Federal Judge: Cross On Veterans Memorial Is Unconstitutional, Must Be Removed

December 13, 2013 7:49 amViews: 4434

Mt Soledad veterans memorial cross


I wonder how long it will be before the statue of Moses holding the 10 Commandments above the Supreme Court of the United States will be removed?

Apparently what the government thought was okay in 1913, in the erecting of a cross in the desert in La Jolla California as a veterans memorial, is not okay today. Constructed as a war memorial in 1913 and rebuilt in 1954 as a concrete and steel structure, the Mount Soledad cross in La Jolla must now come down according to a federal judge who ruled the cross was a violation of the Constitution's establishment clause.

Did anyone notice the "establishment clause" says "CONGRESS shall make no law"? We're not talking about a federal judge, or the ACLU or the president, or Jewish War Veterans involved in this case, the Constitution says "Congress shall make no law respecting an establishment of religion, or prohibiting the free exercise thereof."

A cross is not a religion. The first amendment was specifically written to keep Congress from intruding or interfering in any religion so they would be free to exercise their beliefs, not so the ACLU could sue the pants off of everyone they disagree with.

Our forefathers had no intention, nor did they ever dream we would one day have an organization such as the ACLU that would work day and night to remove all religious symbols, especially Christian symbols from every aspect of public life. Nor did they dream that one day the government would assisting groups such as the ACLU in that very pursuit.

If you don't like the cross, don't cast your eyes upon it.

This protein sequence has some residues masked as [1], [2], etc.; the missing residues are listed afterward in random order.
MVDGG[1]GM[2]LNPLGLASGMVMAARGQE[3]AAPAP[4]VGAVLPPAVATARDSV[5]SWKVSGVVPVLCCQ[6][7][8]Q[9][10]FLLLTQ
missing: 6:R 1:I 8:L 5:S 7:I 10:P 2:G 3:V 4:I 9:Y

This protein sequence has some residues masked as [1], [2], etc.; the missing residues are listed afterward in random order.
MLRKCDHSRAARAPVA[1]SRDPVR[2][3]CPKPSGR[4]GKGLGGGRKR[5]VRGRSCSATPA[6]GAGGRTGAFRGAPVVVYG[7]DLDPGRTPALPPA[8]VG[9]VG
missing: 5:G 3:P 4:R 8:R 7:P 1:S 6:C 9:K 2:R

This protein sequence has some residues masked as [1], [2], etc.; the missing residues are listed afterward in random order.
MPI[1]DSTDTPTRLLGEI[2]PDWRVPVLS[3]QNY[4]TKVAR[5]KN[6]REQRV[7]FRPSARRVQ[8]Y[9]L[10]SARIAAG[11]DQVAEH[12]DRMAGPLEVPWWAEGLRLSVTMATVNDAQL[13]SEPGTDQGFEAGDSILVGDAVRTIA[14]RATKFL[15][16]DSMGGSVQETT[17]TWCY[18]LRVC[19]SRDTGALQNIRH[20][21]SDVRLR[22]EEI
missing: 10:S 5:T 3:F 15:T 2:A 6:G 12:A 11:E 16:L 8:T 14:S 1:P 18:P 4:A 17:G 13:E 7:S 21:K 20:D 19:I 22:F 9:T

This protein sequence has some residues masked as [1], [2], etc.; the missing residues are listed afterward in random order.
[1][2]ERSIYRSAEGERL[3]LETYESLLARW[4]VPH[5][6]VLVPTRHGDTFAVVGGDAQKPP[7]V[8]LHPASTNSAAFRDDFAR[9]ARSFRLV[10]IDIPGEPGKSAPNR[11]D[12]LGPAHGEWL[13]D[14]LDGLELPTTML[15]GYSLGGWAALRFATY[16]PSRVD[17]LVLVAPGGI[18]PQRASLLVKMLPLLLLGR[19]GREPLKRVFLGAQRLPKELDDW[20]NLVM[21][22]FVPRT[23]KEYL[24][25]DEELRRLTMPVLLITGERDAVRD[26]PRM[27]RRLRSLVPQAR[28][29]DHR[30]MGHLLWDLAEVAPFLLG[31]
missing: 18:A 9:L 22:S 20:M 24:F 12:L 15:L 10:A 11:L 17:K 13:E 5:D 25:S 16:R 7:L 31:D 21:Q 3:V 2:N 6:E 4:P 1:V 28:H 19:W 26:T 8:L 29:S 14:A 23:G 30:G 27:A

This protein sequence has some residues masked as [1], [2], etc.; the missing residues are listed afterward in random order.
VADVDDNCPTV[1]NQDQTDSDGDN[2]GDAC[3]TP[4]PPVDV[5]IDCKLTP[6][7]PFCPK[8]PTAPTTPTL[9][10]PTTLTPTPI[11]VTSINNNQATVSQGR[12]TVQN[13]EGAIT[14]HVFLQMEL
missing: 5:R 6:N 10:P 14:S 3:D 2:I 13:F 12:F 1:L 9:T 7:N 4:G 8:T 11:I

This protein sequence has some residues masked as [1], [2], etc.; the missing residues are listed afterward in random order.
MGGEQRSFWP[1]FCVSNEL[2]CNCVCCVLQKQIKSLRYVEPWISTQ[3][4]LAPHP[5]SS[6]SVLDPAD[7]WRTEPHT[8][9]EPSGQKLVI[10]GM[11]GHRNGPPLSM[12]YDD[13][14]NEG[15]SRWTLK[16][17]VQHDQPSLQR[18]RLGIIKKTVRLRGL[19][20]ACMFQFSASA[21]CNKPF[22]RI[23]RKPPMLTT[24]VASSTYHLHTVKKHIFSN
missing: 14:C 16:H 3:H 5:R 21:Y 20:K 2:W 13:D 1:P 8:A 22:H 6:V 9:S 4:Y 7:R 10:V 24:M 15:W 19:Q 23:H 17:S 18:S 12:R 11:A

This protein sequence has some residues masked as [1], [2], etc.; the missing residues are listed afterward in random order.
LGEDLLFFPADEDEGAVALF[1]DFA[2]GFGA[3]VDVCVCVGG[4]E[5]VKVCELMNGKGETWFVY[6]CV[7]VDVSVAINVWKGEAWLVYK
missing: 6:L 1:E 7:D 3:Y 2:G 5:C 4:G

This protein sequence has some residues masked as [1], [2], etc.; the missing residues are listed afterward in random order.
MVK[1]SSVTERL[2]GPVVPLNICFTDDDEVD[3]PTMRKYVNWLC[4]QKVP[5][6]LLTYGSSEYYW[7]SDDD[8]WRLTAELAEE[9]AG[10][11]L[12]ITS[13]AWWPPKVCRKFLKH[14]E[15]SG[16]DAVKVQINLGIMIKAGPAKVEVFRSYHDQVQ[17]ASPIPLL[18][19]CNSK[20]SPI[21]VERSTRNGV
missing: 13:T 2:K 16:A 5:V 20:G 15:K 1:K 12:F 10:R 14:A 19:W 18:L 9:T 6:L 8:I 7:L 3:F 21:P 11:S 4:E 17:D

Read more below from News 10 San Diego:

A federal judge in San Diego issued an order from the bench Thursday declaring that the government's display of a 43-foot cross atop Mount Soledad in La Jolla violates the Establishment Clause of the U.S. Constitution.

The federal display was challenged in a 2006 lawsuit by the Jewish War Veterans of the United States of America and several local residents, all of whom were represented by the American Civil Liberties Union and the ACLU of San Diego and Imperial counties.

"We support the government paying tribute to those who served bravely in our country's armed forces," said Daniel Mach, director of the ACLU Program on Freedom of Religion and Belief. "But we should honor all of our heroes under one flag, not just one particular religious symbol."

The cross was erected in 1954 and was dedicated at an Easter Sunday ceremony describing the monument as a "gleaming white symbol of Christianity."

In 2006, the federal government, through an act of Congress, obtained the title to the cross and its surrounding property by eminent domain, and declared the cross to be a national war memorial.

The 9th Circuit Court of Appeals ruled in 2011 that the cross violated the First Amendment. After the U.S. Supreme Court declined to hear the case, it was remanded back to federal court in San Diego, where today's order was issued.

U.S. District Judge Larry Burns ordered the cross to be removed within 90 days, but stayed the order until all possible appeals have been exhausted.

Proponents of the cross said they might again petition the U.S. Supreme Court to intervene.

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